Free vaccinations for cats and dogs at our Community Vet Clinic in Kensal Green, North London.
Mayhew’s Community Veterinary Clinic provides free preventative Veterinary Interventions for low-income pet owners living within one of five London boroughs – Ealing, Brent, Hammersmith & Fulham, Kensington and Chelsea, and Westminster. To receive our Veterinary Interventions, you must self-declare that you meet our eligibility criteria, be legally responsible for the animal and are over 18 years of age. For more information, click here.
We run an appointment system for our clinics on Wednesday, Thursday and Saturday mornings. Please book use the online booking system below, or contact us.
When puppies and kittens are born they receive some natural protection against disease from their mother’s milk, however this protection is only temporary and declines in the first few weeks of life, leaving them at risk of infection and disease. Your vet will vaccinate your puppy or kitten at around 8 and 12 weeks of age to counteract this. However, the vaccines don’t usually become effective until 7 - 14 days after both doses have been given. As such, it’s essential to keep your pet away from both other pets and places they might have been, to protect them from harm.
Vaccinations are available for dogs and cats over eight weeks old and are a simple combination of two injections, 4 weeks apart for dogs and puppies and 3-4 weeks apart for cats and kittens, followed by yearly boosters.
Animals attending our Vaccination Clinic can attend for their primary course of vaccinations. After this, we would require them to be neutered to continue attending our Clinic.
If you intend on putting your pet into a boarding facility, please check individual centre requirements for vaccinations.
Protection against distemper, hepatitis, parvovirus and leptospirosis
Primary vaccinations, 'puppy course'
Indoor cat vaccinations
Core vaccinations against cat flu (calici and herpes viruses) and enteritis
Booster (up to three years protection)
Primary vaccinations, 'kitten course'
Outdoor cat vaccinations
Cat flu (calici and herpes viruses), enteritis and Feline Leukaemia (FeLV)
Primary vaccinations, 'kitten course'
Canine Parvovirus: A highly aggressive disease which attaches to the lining of the intestines causing serious, and often fatal, vomiting and diarrhoea. Treatment is limited and includes giving intravenous fluids and other supportive therapy. Young puppies and older or debilitated dogs are most affected.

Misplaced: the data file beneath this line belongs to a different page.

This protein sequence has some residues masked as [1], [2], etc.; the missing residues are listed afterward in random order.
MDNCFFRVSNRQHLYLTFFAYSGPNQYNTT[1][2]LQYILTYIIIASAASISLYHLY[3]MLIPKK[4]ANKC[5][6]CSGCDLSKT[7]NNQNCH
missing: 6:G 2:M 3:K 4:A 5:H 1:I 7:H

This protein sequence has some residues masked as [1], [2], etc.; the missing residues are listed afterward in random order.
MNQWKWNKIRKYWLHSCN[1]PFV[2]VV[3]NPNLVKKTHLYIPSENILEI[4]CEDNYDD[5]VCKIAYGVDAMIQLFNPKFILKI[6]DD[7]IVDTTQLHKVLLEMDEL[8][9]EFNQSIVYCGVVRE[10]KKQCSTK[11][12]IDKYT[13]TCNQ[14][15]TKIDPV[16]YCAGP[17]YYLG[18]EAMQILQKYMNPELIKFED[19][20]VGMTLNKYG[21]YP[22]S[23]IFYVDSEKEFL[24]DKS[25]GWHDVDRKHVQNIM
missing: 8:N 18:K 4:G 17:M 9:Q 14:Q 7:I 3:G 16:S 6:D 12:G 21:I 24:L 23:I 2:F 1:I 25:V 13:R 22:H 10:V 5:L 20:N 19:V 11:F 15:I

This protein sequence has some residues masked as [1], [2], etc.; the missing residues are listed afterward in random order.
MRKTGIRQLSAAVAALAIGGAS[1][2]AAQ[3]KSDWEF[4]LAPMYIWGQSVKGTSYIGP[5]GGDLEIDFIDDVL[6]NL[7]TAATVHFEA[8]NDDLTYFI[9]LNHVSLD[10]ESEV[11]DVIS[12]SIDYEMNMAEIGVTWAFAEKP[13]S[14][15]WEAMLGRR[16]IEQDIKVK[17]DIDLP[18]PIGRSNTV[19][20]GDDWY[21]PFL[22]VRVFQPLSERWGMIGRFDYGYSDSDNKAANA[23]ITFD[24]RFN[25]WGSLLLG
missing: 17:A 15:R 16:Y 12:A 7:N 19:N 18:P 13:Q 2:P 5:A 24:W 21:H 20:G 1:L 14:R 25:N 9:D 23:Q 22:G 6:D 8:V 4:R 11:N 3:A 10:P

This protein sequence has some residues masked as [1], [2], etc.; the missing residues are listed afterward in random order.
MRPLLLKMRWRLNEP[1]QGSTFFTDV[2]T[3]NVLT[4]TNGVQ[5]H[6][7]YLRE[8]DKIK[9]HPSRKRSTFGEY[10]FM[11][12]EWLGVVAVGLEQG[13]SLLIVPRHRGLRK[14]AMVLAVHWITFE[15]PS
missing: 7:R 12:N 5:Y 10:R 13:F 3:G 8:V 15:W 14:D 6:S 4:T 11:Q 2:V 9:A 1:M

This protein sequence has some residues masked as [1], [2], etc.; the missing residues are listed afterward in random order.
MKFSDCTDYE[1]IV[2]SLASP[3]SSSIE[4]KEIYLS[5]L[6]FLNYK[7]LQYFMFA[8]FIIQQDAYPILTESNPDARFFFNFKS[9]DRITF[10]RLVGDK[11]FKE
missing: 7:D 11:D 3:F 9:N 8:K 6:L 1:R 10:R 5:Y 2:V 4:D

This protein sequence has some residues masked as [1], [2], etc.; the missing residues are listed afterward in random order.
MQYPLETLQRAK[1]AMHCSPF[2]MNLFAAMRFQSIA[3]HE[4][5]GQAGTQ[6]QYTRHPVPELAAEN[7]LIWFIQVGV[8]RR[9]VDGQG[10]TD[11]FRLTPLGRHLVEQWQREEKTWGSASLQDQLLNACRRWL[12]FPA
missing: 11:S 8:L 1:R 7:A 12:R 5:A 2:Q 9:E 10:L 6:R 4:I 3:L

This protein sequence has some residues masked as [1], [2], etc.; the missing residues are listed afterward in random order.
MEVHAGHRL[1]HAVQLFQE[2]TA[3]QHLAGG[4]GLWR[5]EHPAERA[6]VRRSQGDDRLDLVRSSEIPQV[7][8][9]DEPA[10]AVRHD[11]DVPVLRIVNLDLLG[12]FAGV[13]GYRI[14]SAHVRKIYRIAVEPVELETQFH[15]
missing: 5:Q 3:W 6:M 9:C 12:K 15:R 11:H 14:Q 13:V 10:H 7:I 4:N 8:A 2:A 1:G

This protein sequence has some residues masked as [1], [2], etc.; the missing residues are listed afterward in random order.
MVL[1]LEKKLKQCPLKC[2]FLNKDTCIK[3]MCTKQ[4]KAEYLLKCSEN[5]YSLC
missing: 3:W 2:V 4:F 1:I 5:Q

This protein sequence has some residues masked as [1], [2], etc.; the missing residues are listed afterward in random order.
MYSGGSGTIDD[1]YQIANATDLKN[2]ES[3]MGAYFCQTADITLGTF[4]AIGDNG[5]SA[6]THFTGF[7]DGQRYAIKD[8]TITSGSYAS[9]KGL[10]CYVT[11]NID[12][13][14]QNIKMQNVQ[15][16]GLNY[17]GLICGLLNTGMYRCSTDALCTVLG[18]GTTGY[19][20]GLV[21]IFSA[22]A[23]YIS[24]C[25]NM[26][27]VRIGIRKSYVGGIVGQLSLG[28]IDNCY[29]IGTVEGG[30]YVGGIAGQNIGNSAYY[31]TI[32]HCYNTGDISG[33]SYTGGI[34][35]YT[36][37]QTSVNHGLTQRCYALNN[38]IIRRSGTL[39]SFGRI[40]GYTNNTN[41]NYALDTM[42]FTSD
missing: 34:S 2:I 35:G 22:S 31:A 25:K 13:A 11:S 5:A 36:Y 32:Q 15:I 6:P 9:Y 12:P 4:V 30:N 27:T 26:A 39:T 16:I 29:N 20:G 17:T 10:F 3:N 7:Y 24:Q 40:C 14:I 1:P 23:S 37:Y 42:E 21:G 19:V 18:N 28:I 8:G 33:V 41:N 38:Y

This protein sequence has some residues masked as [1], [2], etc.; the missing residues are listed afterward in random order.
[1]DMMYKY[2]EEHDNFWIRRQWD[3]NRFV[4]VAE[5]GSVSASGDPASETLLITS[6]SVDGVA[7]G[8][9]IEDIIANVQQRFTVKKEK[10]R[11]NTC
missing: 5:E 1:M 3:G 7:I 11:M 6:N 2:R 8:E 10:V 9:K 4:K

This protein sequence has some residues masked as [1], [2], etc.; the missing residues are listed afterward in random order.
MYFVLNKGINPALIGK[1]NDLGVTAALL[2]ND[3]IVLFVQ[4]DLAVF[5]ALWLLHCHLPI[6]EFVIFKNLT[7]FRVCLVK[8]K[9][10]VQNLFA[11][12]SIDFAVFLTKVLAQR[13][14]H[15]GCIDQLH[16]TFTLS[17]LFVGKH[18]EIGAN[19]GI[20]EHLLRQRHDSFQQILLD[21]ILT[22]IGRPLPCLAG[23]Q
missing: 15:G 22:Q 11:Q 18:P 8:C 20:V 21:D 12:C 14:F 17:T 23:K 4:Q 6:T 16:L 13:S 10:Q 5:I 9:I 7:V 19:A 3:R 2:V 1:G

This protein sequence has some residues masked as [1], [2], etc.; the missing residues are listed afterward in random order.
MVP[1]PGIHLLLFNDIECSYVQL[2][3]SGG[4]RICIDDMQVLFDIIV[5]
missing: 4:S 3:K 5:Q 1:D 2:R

Canine Distemper: A virus that attacks the gut, lungs and nervous system. Though relatively rare it is usually fatal.
Infectious Canine Hepatitis: An acute liver infection in dogs. The virus is spread in the faeces, urine, blood, saliva, and nasal discharge of infected dogs. It is contracted through the mouth or nose, where it replicates in the tonsils. The virus then infects the liver and kidneys.
Leptospirosis: Transferrable to humans and whilst antibiotics can help to treat it, cases can often be fatal or cause lifelong damage to the kidneys. If your dog contracts Leptospirosis, you should seek advice from your GP.
Kennel Cough (additional vaccine on request): The most common symptoms are a dry, hacking cough followed by retching, and coughing up a white foamy discharge. Some dogs also develop conjunctivitis, an inflamed nasal mucous membrane and nasal discharge. In more severe cases, a dog can become feverish and possibly develop pneumonia, and in the extreme, Kennel Cough can be fatal. Vaccination is often a requirement of boarding kennels, as Kennel Cough is easily spread and can be serious in young or older dogs, or those who already have a weak immune system.
Please note, this is a non-core vaccine, so additional charges apply.
Feline Infectious Enteritis: A severe and often fatal gut infection. It is caused by the Feline Parvovirus (or Feline Panleukopenia Virus).
Feline Influenza: Two types of cat ‘flu can be vaccinated against: Feline Herpesvirus and Feline Calicivirus. These viruses are very common and vaccination will protect your cat against prolonged illness, but as there are many different strains of cat ‘flu the vaccine will not totally eradicate the threat.
Feline Leukaemia Virus (FeLV): FeLV is a lifelong infection and unfortunately most cats will die within three years of diagnosis, usually from a subsequent disease like leukaemia, lymphoma or progressive anaemia. It is not an airborne disease and can only be passed on via direct contact between cats, usually by saliva or bites.